As fact checkers proliferate, where are the policy checkers?

The failures of the press in the 2016 election have by now become familiar: an over-emphasis on personality and politics, a lack of detailed coverage of policy, a focus on the controversial and provocative.

These failures were, I believe, fundamentally not the result of any lack of ability or courage on the part of journalists, or even commercial pressures on news organizations. They were rather caused by the lack of a clear and strong model for drawing fair and objective conclusions about the candidates’ policies. Lacking a strong model, journalists desiring to be fair instead fell back on a misguided ideal of “balance,” a confused notion that misled them time after time.

The first two weeks of the new Trump administration have shown the importance of reporting on policy issues, even more than character-related questions of the new president and his team. Policies—whether a Supreme Court pick or a national shift in immigration policy—endure for decades, and are at stake not only in federal elections, but also in state and local elections. And studies over decades have found that presidents have in fact made good faith efforts to put into effect 70 percent of what they promised.

In the 2016 election, policy coverage stands out mainly for its scarcity. According to a study by Thomas Patterson of the Shorenstein Center at Harvard, during the month of the conventions only 8 percent of the stories in major newspapers and TV news shows (PBS not included) were on policy issues. For the entire year, the evening news shows of the three major TV networks devoted only 35 stories, about 1 percent of their total airtime, to policy issues, according to television news analyst Andrew Tyndall. When the major media did actually cover policy, it was mainly in the form of negative stories on both sides.

Patterson’s study documents that during the month of the conventions, negative reports on both candidates’ positions outnumbered positive ones  82 percent to 18 percent. As Patterson points out, this misguided “balance” has had the unintended effect of bolstering the right-wing narrative that government can do no good: “For years on end, journalists have told news audiences that political leaders are not to be trusted and that government is inept. …They highlight[ed] the problems and not the success stories. Th[is] creates a seedbed of public anger, misperception, and anxiety—sitting there waiting to be tapped by those who have a stake in directing the public’s wrath at government.” Fair coverage of policy requires reporting on and analysis of government successes, as well as failures.

The sparse coverage and negative both-sidesism left ordinary voters who didn’t seek out more specialized reports no way to rationally assess competing policies. Voters were left on their own to react to sloganeering, name-calling and emotional appeals to grievances, real and imagined.

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What can be done to remedy this serious neglect and mishandling of policy issues? Given the current economic constraints on the news business, a new organization is, I think, the best solution. American journalism needs the help of a Policycheck.org (I’ve got the domain name if anyone is interested) or something similar. This new organization would be something like the new fact-check organizations that have arisen in response to fake news, but with a broader mission. Fact-check organizations and divisions focus on correcting errors in specific claims—the who, what, when, and where. Their goal does not include policy analysis, drawing conclusions from the facts about which public policies are best. The mission of this new organization would be to provide a summary of the debate on public policy. It would provide an online, up-to-date, objective briefing book on the state of policy debate. And it would follow the same strong model for drawing objective conclusions as in the hard sciences: to identify crucial or “smoking gun” evidence, which confirms the merits of one policy while refuting rivals. The online briefing book should include:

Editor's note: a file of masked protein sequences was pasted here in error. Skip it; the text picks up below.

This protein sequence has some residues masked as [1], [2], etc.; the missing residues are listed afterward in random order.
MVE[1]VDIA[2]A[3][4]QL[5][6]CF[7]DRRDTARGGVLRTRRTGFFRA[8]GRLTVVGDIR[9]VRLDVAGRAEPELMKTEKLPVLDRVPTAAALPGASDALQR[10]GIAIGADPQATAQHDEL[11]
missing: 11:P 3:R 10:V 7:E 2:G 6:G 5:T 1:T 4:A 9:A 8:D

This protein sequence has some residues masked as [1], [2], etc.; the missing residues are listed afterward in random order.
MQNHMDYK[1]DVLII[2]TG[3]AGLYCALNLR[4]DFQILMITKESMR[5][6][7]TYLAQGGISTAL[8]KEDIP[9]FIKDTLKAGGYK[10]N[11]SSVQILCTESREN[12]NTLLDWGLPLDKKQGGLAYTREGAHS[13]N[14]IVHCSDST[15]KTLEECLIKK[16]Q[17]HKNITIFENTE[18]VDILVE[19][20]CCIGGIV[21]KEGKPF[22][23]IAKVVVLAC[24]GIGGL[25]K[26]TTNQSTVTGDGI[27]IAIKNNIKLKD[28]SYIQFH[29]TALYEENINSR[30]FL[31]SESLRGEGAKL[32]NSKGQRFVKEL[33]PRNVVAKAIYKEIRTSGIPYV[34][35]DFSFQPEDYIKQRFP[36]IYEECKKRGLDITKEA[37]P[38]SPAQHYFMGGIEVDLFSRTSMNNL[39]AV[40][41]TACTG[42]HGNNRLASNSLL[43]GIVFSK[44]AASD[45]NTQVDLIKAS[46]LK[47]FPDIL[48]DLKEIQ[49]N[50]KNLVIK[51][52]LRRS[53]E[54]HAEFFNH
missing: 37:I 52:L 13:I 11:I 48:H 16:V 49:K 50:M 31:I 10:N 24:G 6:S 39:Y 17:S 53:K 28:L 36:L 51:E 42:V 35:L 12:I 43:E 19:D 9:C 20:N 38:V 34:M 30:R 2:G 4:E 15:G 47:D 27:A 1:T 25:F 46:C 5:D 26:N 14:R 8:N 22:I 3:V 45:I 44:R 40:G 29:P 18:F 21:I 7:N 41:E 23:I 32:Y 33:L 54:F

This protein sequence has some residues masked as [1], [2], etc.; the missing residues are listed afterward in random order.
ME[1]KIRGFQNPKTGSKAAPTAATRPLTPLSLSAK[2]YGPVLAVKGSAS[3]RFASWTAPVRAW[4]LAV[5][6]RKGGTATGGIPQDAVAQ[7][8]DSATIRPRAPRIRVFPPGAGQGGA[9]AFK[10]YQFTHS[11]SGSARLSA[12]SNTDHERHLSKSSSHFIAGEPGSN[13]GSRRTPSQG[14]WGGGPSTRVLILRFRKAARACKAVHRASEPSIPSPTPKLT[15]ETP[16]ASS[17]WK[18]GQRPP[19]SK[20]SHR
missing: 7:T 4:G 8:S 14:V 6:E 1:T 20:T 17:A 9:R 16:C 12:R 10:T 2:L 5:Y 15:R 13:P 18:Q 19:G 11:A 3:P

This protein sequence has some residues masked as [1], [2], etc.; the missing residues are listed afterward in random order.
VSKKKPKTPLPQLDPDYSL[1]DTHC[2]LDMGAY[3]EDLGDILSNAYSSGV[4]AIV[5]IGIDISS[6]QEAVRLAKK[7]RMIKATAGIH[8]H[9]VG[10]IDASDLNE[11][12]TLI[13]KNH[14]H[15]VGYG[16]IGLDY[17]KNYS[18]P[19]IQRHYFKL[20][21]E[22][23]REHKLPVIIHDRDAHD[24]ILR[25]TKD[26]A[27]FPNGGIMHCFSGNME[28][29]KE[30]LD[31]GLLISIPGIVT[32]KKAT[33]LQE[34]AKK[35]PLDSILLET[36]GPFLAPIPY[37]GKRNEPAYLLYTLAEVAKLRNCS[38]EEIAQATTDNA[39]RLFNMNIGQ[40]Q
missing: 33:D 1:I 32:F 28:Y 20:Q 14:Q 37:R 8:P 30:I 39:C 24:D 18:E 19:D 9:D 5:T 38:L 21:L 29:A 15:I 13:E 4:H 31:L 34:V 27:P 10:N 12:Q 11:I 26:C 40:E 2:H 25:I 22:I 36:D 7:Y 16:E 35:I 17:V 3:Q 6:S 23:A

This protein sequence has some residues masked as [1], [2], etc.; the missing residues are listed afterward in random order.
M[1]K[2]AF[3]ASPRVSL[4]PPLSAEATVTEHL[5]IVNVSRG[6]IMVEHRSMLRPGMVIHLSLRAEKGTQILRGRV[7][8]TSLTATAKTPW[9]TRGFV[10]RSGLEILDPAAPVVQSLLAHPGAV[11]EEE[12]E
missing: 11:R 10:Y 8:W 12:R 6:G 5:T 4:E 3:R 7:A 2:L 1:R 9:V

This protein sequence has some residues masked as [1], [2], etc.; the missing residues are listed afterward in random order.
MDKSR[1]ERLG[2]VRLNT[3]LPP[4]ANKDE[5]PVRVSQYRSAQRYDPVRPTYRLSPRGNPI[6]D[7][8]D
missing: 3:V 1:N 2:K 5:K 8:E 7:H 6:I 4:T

• Current evidence on the successes and shortcomings of existing policies
  • Identification of where crucial evidence exists, and where debate is still open
  • Reports on the arguments over open issues and the relevant evidence
  • Reports on the state of expert opinion on open issues

The information on Policycheck.org would provide the missing link between expert research in academia, government, and think tanks, on one hand, and political journalists under the pressure of publication deadlines, on the other. With its go-between mission, it would target information most helpful to journalists, so they can report crucial evidence to the public through stories that are topical and emotionally compelling. It would thus greatly lower obstacles to covering policy issues, and facilitate much more extensive and higher quality coverage. Further, for researchers in the social sciences, it would push them to lift their game to meet the higher standard of rigor, of crucial experiments and observations, which characterizes the hard sciences.

Such an organization would need to be a privately funded nonprofit, or funded by a combination of government and private-sector sources, like PBS. And it would need to have an ideologically diverse board. Creating such an institution is a big challenge. But if successful, it would create virtuous circles of better information flow between experts and journalists, experts and politicians, and journalists and the general public. Citizens would be better informed and better understand candidates, public officials, and the public policy issues. The republic will be better for it.

Any takers?

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William Berkson is a philosopher who has written on scientific method, including in the social sciences.